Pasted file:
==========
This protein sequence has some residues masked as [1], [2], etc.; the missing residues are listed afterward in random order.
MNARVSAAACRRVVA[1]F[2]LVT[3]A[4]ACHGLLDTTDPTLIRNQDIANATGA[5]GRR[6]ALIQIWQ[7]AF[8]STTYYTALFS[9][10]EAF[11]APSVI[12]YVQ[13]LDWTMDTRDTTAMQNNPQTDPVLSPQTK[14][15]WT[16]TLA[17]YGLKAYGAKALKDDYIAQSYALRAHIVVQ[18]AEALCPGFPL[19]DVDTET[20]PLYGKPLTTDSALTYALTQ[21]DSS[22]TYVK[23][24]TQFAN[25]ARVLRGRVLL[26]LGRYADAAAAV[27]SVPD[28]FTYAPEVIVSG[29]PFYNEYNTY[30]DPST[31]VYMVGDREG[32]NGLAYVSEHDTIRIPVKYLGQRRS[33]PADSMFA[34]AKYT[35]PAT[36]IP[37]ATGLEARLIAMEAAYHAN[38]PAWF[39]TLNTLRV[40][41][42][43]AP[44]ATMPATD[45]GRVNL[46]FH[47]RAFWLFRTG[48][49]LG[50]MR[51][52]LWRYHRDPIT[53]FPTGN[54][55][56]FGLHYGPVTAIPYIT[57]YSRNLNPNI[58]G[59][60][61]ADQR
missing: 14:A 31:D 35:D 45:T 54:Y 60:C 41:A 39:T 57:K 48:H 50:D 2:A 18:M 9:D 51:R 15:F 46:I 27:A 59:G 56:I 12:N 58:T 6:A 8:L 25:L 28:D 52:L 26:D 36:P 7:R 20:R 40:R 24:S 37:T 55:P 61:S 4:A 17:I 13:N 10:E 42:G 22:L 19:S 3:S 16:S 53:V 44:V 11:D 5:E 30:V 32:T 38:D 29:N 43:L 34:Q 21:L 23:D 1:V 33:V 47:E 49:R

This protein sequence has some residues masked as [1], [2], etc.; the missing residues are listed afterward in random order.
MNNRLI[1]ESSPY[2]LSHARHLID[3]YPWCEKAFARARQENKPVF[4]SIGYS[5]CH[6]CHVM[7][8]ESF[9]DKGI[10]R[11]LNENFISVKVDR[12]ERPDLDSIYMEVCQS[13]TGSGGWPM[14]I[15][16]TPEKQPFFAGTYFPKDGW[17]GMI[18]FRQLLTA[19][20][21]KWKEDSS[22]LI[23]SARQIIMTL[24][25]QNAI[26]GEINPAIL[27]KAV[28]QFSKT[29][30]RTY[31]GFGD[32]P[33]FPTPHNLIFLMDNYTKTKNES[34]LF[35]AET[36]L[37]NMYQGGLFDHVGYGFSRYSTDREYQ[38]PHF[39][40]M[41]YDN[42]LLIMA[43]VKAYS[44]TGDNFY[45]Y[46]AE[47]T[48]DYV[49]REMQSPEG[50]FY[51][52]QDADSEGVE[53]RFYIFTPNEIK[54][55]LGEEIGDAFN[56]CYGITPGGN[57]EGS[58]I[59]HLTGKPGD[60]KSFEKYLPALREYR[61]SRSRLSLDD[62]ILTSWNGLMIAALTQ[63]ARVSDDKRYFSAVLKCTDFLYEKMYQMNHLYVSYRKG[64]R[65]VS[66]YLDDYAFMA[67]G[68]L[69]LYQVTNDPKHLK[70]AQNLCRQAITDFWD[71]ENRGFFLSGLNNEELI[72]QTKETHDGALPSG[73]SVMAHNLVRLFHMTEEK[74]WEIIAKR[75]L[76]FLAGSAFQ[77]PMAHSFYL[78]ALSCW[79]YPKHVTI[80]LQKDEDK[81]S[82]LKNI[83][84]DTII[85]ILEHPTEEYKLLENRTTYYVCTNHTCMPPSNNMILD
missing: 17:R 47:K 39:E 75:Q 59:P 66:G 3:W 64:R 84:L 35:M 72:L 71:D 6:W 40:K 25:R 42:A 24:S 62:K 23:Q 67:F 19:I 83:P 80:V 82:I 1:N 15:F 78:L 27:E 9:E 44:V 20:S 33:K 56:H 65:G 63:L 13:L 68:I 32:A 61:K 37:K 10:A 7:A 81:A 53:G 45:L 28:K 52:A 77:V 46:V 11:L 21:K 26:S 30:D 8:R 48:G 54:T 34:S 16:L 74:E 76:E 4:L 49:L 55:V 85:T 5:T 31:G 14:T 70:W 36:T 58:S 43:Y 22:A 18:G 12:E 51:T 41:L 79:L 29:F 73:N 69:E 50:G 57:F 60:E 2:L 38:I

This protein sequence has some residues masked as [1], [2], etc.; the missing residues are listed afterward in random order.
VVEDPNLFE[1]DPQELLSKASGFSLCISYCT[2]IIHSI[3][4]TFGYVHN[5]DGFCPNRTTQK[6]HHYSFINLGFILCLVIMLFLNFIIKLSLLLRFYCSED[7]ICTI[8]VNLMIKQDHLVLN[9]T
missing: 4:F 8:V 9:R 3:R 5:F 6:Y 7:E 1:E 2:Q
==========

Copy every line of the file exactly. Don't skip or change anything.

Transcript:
This protein sequence has some residues masked as [1], [2], etc.; the missing residues are listed afterward in random order.
MNARVSAAACRRVVA[1]F[2]LVT[3]A[4]ACHGLLDTTDPTLIRNQDIANATGA[5]GRR[6]ALIQIWQ[7]AF[8]STTYYTALFS[9][10]EAF[11]APSVI[12]YVQ[13]LDWTMDTRDTTAMQNNPQTDPVLSPQTK[14][15]WT[16]TLA[17]YGLKAYGAKALKDDYIAQSYALRAHIVVQ[18]AEALCPGFPL[19]DVDTET[20]PLYGKPLTTDSALTYALTQ[21]DSS[22]TYVK[23][24]TQFAN[25]ARVLRGRVLL[26]LGRYADAAAAV[27]SVPD[28]FTYAPEVIVSG[29]PFYNEYNTY[30]DPST[31]VYMVGDREG[32]NGLAYVSEHDTIRIPVKYLGQRRS[33]PADSMFA[34]AKYT[35]PAT[36]IP[37]ATGLEARLIAMEAAYHAN[38]PAWF[39]TLNTLRV[40][41][42][43]AP[44]ATMPATD[45]GRVNL[46]FH[47]RAFWLFRTG[48][49]LG[50]MR[51][52]LWRYHRDPIT[53]FPTGN[54][55][56]FGLHYGPVTAIPYIT[57]YSRNLNPNI[58]G[59][60][61]ADQR
missing: 14:A 31:D 35:D 45:T 54:Y 60:C 41:A 39:T 57:K 48:H 50:D 2:A 18:M 9:D 51:R 15:F 46:I 27:A 59:G 56:I 12:N 58:T 6:A 8:L 25:L 28:D 52:L 26:D 36:P 7:R 20:R 40:R 24:S 37:T 55:P 61:S 4:A 17:I 13:N 10:E 42:G 22:L 19:S 3:S 16:S 53:V 44:V 11:D 5:E 30:V 32:T 38:D 29:N 43:L 34:Q 21:L 23:D 1:V 33:V 47:E 49:R

This protein sequence has some residues masked as [1], [2], etc.; the missing residues are listed afterward in random order.
MNNRLI[1]ESSPY[2]LSHARHLID[3]YPWCEKAFARARQENKPVF[4]SIGYS[5]CH[6]CHVM[7][8]ESF[9]DKGI[10]R[11]LNENFISVKVDR[12]ERPDLDSIYMEVCQS[13]TGSGGWPM[14]I[15][16]TPEKQPFFAGTYFPKDGW[17]GMI[18]FRQLLTA[19][20][21]KWKEDSS[22]LI[23]SARQIIMTL[24][25]QNAI[26]GEINPAIL[27]KAV[28]QFSKT[29][30]RTY[31]GFGD[32]P[33]FPTPHNLIFLMDNYTKTKNES[34]LF[35]AET[36]L[37]NMYQGGLFDHVGYGFSRYSTDREYQ[38]PHF[39][40]M[41]YDN[42]LLIMA[43]VKAYS[44]TGDNFY[45]Y[46]AE[47]T[48]DYV[49]REMQSPEG[50]FY[51][52]QDADSEGVE[53]RFYIFTPNEIK[54][55]LGEEIGDAFN[56]CYGITPGGN[57]EGS[58]I[59]HLTGKPGD[60]KSFEKYLPALREYR[61]SRSRLSLDD[62]ILTSWNGLMIAALTQ[63]ARVSDDKRYFSAVLKCTDFLYEKMYQMNHLYVSYRKG[64]R[65]VS[66]YLDDYAFMA[67]G[68]L[69]LYQVTNDPKHLK[70]AQNLCRQAITDFWD[71]ENRGFFLSGLNNEELI[72]QTKETHDGALPSG[73]SVMAHNLVRLFHMTEEK[74]WEIIAKR[75]L[76]FLAGSAFQ[77]PMAHSFYL[78]ALSCW[79]YPKHVTI[80]LQKDEDK[81]S[82]LKNI[83][84]DTII[85]ILEHPTEEYKLLENRTTYYVCTNHTCMPPSNNMILD
missing: 17:R 47:K 39:E 75:Q 59:P 66:G 3:W 64:R 84:L 35:M 72:L 71:D 6:W 40:K 25:R 42:A 24:S 62:K 23:Q 67:F 19:I 83:P 80:V 82:I 1:N 15:F 78:L 27:E 9:E 44:V 20:S 33:K 56:H 65:G 63:L 13:L 68:I 32:A 61:K 37:K 10:A 7:A 81:A 53:G 45:L 28:K 52:A 77:V 46:V 11:L 21:K 26:S 30:D 8:R 48:G 54:T 34:S 16:L 74:E 76:E 4:L 49:L 55:V 85:T 5:T 31:G 14:T 70:W 36:T 58:S 43:Y 22:A 18:G 12:E 51:T 41:L 79:L 29:F 73:N 69:E 50:G 57:F 60:E 2:L 38:I

This protein sequence has some residues masked as [1], [2], etc.; the missing residues are listed afterward in random order.
VVEDPNLFE[1]DPQELLSKASGFSLCISYCT[2]IIHSI[3][4]TFGYVHN[5]DGFCPNRTTQK[6]HHYSFINLGFILCLVIMLFLNFIIKLSLLLRFYCSED[7]ICTI[8]VNLMIKQDHLVLN[9]T
missing: 4:F 8:V 9:R 3:R 5:F 6:Y 7:E 1:E 2:Q